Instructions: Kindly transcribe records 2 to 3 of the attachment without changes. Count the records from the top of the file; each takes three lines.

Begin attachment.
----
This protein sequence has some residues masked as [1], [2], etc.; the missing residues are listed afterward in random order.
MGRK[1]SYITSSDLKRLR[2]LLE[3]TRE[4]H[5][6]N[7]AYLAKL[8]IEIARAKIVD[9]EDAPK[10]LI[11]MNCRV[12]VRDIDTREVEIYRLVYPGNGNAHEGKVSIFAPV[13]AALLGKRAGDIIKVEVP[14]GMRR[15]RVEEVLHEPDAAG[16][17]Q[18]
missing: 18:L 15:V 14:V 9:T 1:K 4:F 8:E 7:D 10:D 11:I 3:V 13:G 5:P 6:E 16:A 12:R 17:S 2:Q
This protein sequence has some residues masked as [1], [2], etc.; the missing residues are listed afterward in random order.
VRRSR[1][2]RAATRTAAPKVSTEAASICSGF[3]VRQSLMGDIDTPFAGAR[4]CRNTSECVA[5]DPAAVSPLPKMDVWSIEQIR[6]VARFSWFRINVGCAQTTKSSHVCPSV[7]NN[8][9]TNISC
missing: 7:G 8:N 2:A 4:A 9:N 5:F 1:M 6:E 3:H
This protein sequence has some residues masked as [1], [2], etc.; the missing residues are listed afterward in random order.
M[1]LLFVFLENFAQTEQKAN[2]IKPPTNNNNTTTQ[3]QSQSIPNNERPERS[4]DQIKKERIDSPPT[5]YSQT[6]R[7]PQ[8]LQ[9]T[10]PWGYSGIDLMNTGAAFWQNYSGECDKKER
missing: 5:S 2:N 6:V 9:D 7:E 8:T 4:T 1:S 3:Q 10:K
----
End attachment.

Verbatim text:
This protein sequence has some residues masked as [1], [2], etc.; the missing residues are listed afterward in random order.
VRRSR[1][2]RAATRTAAPKVSTEAASICSGF[3]VRQSLMGDIDTPFAGAR[4]CRNTSECVA[5]DPAAVSPLPKMDVWSIEQIR[6]VARFSWFRINVGCAQTTKSSHVCPSV[7]NN[8][9]TNISC
missing: 7:G 8:N 2:A 4:A 9:N 5:F 1:M 6:E 3:H
This protein sequence has some residues masked as [1], [2], etc.; the missing residues are listed afterward in random order.
M[1]LLFVFLENFAQTEQKAN[2]IKPPTNNNNTTTQ[3]QSQSIPNNERPERS[4]DQIKKERIDSPPT[5]YSQT[6]R[7]PQ[8]LQ[9]T[10]PWGYSGIDLMNTGAAFWQNYSGECDKKER
missing: 5:S 2:N 6:V 9:D 7:E 8:T 4:T 1:S 3:Q 10:K